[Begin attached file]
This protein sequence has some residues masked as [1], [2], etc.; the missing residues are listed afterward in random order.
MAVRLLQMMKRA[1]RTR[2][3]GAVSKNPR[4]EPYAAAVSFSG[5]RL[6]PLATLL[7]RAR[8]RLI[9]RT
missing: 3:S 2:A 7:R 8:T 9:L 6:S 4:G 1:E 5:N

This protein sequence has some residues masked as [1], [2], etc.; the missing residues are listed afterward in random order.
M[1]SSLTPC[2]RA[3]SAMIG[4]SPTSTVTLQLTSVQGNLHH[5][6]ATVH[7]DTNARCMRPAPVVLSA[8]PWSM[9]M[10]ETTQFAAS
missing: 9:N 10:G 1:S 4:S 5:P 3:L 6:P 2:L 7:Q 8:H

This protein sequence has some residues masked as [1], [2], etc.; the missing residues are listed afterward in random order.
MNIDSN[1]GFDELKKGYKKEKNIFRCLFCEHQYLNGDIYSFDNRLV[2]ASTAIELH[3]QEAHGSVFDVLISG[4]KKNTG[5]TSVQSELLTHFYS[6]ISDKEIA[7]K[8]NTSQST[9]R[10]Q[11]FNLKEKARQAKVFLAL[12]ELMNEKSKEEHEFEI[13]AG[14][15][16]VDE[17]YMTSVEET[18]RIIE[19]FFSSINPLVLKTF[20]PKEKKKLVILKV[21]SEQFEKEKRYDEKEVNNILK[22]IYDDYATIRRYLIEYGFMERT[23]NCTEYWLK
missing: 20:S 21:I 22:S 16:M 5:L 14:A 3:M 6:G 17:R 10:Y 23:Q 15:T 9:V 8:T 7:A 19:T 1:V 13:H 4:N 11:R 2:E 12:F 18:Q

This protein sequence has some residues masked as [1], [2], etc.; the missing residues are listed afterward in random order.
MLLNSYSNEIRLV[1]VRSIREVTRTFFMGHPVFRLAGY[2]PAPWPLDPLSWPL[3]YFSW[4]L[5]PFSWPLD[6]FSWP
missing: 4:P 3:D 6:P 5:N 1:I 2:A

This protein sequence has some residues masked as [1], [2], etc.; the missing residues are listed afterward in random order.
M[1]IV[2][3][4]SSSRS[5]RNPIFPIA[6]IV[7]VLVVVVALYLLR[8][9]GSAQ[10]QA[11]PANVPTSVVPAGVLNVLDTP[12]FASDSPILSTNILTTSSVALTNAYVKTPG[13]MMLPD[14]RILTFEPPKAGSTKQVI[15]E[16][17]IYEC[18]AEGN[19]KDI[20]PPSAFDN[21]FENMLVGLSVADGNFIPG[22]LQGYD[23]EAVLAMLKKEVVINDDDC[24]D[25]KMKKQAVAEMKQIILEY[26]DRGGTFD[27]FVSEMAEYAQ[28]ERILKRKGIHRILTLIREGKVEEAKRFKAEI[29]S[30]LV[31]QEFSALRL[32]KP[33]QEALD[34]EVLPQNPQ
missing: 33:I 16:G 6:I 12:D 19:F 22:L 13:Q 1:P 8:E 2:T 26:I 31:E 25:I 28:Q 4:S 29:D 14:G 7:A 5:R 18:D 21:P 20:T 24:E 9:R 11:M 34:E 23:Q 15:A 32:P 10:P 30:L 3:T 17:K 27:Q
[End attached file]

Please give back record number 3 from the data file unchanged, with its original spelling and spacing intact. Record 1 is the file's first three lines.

This protein sequence has some residues masked as [1], [2], etc.; the missing residues are listed afterward in random order.
MNIDSN[1]GFDELKKGYKKEKNIFRCLFCEHQYLNGDIYSFDNRLV[2]ASTAIELH[3]QEAHGSVFDVLISG[4]KKNTG[5]TSVQSELLTHFYS[6]ISDKEIA[7]K[8]NTSQST[9]R[10]Q[11]FNLKEKARQAKVFLAL[12]ELMNEKSKEEHEFEI[13]AG[14][15][16]VDE[17]YMTSVEET[18]RIIE[19]FFSSINPLVLKTF[20]PKEKKKLVILKV[21]SEQFEKEKRYDEKEVNNILK[22]IYDDYATIRRYLIEYGFMERT[23]NCTEYWLK
missing: 20:S 21:I 22:S 16:M 5:L 14:A 3:M 6:G 17:R 10:Y 23:Q 15:T 9:V 8:T 7:A 19:T 1:V 13:H 4:N 11:R 2:E 12:F 18:Q